By definition, the service life of the average collier should have been rather boring.
These vessels were meant for one simple purpose - to haul coal largely during the 1871 – 1914 Steamboat era so that ships of that period could be refuelled.
However, historical exceptions to the mundane job description do exist. The most famous is probably the HMS Bounty, which had a mutiny aboard before being destroyed by the rebel crew.
And even beyond such isolated cases, there is also an entire series of colliers, the Proteus-class, that stand out precisely because every single one of them had their service lives cut short.
The most well-known of these was the USS Cyclops.
This ship had been used during World War I to haul manganese, an element that was utilised in the manufacture of munitions.
Things had been largely routine for the vessel, but at some point in March, 1918 she presumably sank carrying 11,000 tons of her cargo.
One must preface with “presumably” because, beyond March 4, there is no known location for the vessel and no trace of it was ever found.
Adding to the mystery is the fact that it disappeared, along with all 306 crew members, somewhere inside the Bermuda Triangle.
This makes it the greatest loss of life outside of combat in the history of the US Navy.
(No records of a U-boat sinking of Cyclops, or any of her sister ships, exist in Germany.)
Of course, the loss of life must also only be presumed, because, given the reputation of the Bermuda Triangle, some might consider it theoretically possible that the ship and her crew were sucked up by an alien spacecraft or that it accidentally entered another dimension.
Before dismissing these outlandish possibilities, those who are sceptical might want to consider the fate of Cyclops’ sister ships, Proteus, Nereus and Jupiter.
At some point after November 23, 1941, the USS Proteus, the lead ship in the class, was sailing in the Caribbean when it also disappeared.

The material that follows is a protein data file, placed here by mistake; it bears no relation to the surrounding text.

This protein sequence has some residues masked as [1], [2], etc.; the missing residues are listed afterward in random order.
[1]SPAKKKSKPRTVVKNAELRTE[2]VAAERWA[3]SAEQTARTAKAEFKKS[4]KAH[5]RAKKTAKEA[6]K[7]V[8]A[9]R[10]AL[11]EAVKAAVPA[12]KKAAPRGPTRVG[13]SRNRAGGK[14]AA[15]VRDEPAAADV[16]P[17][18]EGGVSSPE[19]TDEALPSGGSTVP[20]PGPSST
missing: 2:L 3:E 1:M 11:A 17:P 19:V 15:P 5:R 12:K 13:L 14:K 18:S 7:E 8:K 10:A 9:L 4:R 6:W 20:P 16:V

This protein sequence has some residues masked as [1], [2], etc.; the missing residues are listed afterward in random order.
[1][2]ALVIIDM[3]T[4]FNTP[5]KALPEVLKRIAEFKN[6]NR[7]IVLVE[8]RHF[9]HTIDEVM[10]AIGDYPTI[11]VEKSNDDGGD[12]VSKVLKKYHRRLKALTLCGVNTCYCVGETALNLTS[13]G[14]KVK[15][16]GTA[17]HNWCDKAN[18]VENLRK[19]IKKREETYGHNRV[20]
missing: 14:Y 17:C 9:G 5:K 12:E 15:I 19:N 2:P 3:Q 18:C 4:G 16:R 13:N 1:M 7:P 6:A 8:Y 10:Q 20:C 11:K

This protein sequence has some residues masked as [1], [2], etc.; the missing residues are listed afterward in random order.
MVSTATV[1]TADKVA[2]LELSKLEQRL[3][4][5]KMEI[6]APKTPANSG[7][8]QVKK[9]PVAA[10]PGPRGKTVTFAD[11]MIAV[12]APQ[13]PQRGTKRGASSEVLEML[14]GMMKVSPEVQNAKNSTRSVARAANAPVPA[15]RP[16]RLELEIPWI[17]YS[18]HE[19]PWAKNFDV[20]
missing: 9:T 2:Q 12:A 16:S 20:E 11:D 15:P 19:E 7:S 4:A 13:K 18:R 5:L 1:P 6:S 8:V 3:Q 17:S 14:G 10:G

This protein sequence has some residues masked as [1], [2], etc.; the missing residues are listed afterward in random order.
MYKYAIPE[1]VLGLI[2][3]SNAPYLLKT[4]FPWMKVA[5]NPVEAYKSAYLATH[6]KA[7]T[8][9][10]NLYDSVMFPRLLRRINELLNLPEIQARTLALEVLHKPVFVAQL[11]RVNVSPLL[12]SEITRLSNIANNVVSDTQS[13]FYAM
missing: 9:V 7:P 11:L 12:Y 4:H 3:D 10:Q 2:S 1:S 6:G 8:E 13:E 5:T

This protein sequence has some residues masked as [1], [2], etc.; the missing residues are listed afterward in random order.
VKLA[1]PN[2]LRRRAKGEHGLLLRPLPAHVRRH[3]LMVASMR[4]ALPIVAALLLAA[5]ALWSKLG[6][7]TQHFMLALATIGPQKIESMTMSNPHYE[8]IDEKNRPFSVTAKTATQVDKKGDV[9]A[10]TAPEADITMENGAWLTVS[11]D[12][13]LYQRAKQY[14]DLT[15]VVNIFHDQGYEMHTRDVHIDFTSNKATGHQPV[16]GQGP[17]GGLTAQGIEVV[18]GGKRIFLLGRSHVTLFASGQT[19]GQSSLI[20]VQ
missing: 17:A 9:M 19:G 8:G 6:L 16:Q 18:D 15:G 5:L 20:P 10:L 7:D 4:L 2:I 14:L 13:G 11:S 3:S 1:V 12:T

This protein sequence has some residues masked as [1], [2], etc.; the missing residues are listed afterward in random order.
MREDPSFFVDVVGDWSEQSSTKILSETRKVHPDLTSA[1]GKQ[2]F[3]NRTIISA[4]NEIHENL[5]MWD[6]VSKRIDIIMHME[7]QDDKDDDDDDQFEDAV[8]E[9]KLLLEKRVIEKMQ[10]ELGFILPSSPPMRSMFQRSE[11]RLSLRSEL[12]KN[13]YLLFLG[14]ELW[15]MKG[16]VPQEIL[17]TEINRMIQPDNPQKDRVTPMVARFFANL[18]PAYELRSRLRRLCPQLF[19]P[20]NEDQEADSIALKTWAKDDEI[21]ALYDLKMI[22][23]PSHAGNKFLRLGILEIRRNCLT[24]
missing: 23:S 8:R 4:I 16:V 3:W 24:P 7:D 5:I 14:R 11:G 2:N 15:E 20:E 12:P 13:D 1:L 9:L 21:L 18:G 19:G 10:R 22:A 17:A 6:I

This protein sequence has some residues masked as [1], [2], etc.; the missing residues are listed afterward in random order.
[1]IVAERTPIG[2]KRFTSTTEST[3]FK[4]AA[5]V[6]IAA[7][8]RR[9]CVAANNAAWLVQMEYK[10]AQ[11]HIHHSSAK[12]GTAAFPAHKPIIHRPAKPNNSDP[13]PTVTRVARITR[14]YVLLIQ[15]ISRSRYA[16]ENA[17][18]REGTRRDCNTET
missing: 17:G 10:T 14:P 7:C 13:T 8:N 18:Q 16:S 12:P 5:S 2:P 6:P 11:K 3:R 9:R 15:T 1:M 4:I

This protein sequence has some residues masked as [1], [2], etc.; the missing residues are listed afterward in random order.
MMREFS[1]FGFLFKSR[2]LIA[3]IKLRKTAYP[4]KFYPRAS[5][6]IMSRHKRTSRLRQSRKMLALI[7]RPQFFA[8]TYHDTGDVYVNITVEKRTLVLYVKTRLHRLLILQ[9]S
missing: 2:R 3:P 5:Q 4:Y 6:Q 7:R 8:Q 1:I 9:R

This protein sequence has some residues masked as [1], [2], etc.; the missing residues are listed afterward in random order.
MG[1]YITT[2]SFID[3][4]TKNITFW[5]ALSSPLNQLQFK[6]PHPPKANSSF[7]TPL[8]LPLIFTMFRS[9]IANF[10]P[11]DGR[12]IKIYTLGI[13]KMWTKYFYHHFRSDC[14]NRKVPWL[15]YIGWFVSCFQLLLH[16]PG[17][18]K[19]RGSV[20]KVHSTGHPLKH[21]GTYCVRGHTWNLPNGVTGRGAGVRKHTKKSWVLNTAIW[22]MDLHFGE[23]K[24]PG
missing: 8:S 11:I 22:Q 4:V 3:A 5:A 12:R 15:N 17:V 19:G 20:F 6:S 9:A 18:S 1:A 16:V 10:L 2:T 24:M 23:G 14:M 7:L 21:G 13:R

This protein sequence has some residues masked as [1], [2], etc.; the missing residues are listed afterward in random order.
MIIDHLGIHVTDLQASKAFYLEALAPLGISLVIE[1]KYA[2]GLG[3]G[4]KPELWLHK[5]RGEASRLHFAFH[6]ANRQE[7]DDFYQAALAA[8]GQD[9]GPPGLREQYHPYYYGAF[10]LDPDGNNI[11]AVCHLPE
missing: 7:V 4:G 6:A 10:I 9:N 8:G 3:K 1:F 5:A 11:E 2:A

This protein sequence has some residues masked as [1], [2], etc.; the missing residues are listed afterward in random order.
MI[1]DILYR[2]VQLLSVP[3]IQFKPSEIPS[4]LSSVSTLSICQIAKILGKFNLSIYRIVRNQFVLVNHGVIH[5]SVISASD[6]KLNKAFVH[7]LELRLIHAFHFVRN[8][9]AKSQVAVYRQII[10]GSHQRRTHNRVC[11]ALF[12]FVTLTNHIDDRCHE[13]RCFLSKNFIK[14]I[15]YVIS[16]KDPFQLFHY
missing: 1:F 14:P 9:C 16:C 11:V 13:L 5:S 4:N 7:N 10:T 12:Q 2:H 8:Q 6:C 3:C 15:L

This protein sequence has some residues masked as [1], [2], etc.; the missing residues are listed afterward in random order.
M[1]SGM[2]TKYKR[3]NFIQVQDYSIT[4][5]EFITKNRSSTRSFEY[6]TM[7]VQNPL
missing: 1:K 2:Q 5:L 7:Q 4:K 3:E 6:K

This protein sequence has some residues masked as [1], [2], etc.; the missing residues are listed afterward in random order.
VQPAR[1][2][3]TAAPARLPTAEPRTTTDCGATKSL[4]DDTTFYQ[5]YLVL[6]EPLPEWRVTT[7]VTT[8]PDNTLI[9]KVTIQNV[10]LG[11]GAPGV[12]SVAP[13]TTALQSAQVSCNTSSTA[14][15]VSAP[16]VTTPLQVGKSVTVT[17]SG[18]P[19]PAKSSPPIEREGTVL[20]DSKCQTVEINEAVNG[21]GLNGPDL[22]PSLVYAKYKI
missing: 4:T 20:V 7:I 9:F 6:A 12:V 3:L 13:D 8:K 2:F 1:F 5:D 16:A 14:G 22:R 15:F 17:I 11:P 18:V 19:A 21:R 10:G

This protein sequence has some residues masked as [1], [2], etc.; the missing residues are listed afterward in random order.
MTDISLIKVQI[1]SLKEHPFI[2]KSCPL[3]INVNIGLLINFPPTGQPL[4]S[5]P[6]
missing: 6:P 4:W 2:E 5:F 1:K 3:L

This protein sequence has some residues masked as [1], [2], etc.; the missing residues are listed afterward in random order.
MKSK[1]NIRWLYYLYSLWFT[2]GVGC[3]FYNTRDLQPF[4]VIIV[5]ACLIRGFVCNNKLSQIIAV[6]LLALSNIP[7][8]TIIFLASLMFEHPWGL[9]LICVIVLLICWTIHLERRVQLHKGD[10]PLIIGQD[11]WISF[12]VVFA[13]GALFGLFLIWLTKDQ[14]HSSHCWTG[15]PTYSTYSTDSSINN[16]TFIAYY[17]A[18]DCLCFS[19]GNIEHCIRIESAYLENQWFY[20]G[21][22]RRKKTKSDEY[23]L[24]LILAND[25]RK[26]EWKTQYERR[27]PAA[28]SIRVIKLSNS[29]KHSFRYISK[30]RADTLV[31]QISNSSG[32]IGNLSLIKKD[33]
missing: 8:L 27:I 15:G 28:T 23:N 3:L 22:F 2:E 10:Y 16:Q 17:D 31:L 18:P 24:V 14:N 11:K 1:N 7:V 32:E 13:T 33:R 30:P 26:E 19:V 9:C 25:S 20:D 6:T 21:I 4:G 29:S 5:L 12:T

Some have suggested that she, too, may have strayed into the adjacent Bermuda Triangle.
(As a side note, it is interesting that Proteus’ disappearance very nearly happened exactly 22 years before JFK was shot.)
Meanwhile, the USS Nereus was hauling aluminium for the construction of Allied aircraft when she also vanished less than a month later.
Weirdly, the ship was travelling the same route the USS Cyclops had been using 23 years earlier.
If that isn’t enough to start the chords of the ‘Twilight Zone’ playing inside the heads of sceptics, then the fate of the fourth and final Proteus-class vessel just might.
The USS Jupiter was converted into an aircraft carrier and renamed the USS Langley.
This ship also failed to live out her full-service life, instead having it cut short by a Japanese attack.
The ship was subsequently scuttled to stop it falling into enemy hands, but, who knows, if this had not happened, perhaps she might have gone on to ‘dematerilise’ within the Bermuda Triangle as well.
Of course, not all ships that have disappeared within the Bermuda Triangle have ‘dematerialised’.
Many historic shipwrecks in the area have since been found and the causes established.
Speaking to National Geographic, Bermuda's Custodian of Historic Wrecks, Phillippe Rouja, points out that the island is known to be particularly treacherous for ships.
Its volcanic geological past means there are multiple points around Bermuda protruding out of the sea bed that could prove hazardous.
Rocky algae and molluscs can also form ‘breakers’ on these points that add tens of feet to the height of the rock under them and could lurk just under the surface of the water.
These sharp protrusions are capable of slicing into a ship’s hull. Rouja claims these can actually be more dangerous in calm weather: